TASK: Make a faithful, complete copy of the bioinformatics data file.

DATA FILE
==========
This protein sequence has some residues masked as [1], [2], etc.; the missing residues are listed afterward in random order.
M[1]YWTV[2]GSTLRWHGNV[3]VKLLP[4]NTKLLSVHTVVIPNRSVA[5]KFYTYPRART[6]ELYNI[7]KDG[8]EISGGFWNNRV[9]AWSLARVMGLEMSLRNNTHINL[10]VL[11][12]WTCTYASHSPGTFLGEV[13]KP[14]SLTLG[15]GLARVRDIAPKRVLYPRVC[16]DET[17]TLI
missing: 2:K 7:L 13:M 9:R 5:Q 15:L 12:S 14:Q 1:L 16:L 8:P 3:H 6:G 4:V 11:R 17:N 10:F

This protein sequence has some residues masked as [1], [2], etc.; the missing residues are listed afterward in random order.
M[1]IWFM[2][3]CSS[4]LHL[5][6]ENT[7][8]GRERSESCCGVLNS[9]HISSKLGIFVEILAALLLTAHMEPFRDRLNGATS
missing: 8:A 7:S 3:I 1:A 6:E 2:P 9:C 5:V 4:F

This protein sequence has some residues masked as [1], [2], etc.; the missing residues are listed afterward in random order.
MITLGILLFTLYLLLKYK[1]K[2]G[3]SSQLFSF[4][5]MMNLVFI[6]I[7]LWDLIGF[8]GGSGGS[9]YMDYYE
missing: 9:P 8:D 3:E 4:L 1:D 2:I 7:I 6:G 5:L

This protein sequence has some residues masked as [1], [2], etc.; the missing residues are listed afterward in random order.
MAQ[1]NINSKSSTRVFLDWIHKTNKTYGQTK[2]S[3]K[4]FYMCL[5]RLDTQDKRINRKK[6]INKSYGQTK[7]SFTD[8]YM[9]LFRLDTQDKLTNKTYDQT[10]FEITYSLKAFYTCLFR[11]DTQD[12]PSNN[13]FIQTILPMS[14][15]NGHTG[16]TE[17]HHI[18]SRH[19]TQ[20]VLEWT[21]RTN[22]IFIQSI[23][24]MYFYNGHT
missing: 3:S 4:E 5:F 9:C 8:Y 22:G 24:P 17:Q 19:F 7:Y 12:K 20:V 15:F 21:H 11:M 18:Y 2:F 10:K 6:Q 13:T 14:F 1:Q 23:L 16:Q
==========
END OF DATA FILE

This protein sequence has some residues masked as [1], [2], etc.; the missing residues are listed afterward in random order.
M[1]YWTV[2]GSTLRWHGNV[3]VKLLP[4]NTKLLSVHTVVIPNRSVA[5]KFYTYPRART[6]ELYNI[7]KDG[8]EISGGFWNNRV[9]AWSLARVMGLEMSLRNNTHINL[10]VL[11][12]WTCTYASHSPGTFLGEV[13]KP[14]SLTLG[15]GLARVRDIAPKRVLYPRVC[16]DET[17]TLI
missing: 2:K 7:L 13:M 9:R 5:Q 15:L 12:S 14:Q 1:L 16:L 8:P 3:H 6:G 4:V 11:R 17:N 10:F

This protein sequence has some residues masked as [1], [2], etc.; the missing residues are listed afterward in random order.
M[1]IWFM[2][3]CSS[4]LHL[5][6]ENT[7][8]GRERSESCCGVLNS[9]HISSKLGIFVEILAALLLTAHMEPFRDRLNGATS
missing: 8:A 7:S 3:I 1:A 6:E 2:P 9:C 5:V 4:F

This protein sequence has some residues masked as [1], [2], etc.; the missing residues are listed afterward in random order.
MITLGILLFTLYLLLKYK[1]K[2]G[3]SSQLFSF[4][5]MMNLVFI[6]I[7]LWDLIGF[8]GGSGGS[9]YMDYYE
missing: 9:P 8:D 3:E 4:L 1:D 2:I 7:I 6:G 5:L

This protein sequence has some residues masked as [1], [2], etc.; the missing residues are listed afterward in random order.
MAQ[1]NINSKSSTRVFLDWIHKTNKTYGQTK[2]S[3]K[4]FYMCL[5]RLDTQDKRINRKK[6]INKSYGQTK[7]SFTD[8]YM[9]LFRLDTQDKLTNKTYDQT[10]FEITYSLKAFYTCLFR[11]DTQD[12]PSNN[13]FIQTILPMS[14][15]NGHTG[16]TE[17]HHI[18]SRH[19]TQ[20]VLEWT[21]RTN[22]IFIQSI[23][24]MYFYNGHT
missing: 3:S 4:E 5:F 9:C 8:Y 22:G 24:P 17:Q 19:F 7:Y 12:K 20:V 15:F 21:H 11:M 18:Y 2:F 10:K 6:Q 13:T 14:F 1:Q 23:L 16:Q